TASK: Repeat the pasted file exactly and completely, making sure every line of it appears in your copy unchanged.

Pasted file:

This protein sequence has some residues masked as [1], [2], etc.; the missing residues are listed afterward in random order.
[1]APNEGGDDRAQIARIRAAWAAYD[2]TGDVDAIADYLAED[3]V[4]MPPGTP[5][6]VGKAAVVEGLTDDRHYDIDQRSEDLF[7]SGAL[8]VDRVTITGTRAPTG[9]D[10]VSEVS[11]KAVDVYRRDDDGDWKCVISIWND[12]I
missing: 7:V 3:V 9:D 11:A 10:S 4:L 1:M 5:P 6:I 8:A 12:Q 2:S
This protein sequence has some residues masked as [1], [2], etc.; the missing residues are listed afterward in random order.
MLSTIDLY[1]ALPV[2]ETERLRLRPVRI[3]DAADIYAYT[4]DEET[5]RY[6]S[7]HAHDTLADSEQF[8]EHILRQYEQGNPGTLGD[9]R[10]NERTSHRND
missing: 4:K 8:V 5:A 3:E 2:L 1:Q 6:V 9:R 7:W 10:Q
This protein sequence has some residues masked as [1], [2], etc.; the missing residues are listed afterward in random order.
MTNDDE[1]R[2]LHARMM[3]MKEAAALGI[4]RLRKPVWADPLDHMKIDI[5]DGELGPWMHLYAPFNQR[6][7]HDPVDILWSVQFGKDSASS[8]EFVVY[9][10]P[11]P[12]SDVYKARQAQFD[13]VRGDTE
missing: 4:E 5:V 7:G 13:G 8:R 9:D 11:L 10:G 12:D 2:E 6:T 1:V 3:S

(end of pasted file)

This protein sequence has some residues masked as [1], [2], etc.; the missing residues are listed afterward in random order.
[1]APNEGGDDRAQIARIRAAWAAYD[2]TGDVDAIADYLAED[3]V[4]MPPGTP[5][6]VGKAAVVEGLTDDRHYDIDQRSEDLF[7]SGAL[8]VDRVTITGTRAPTG[9]D[10]VSEVS[11]KAVDVYRRDDDGDWKCVISIWND[12]I
missing: 7:V 3:V 9:D 11:A 10:S 4:L 1:M 5:P 6:I 8:A 12:Q 2:S
This protein sequence has some residues masked as [1], [2], etc.; the missing residues are listed afterward in random order.
MLSTIDLY[1]ALPV[2]ETERLRLRPVRI[3]DAADIYAYT[4]DEET[5]RY[6]S[7]HAHDTLADSEQF[8]EHILRQYEQGNPGTLGD[9]R[10]NERTSHRND
missing: 4:K 8:V 5:A 3:E 2:L 1:Q 6:V 9:R 7:W 10:Q
This protein sequence has some residues masked as [1], [2], etc.; the missing residues are listed afterward in random order.
MTNDDE[1]R[2]LHARMM[3]MKEAAALGI[4]RLRKPVWADPLDHMKIDI[5]DGELGPWMHLYAPFNQR[6][7]HDPVDILWSVQFGKDSASS[8]EFVVY[9][10]P[11]P[12]SDVYKARQAQFD[13]VRGDTE
missing: 4:E 5:V 7:G 13:G 8:R 9:D 11:L 10:G 12:D 2:E 6:T 1:V 3:S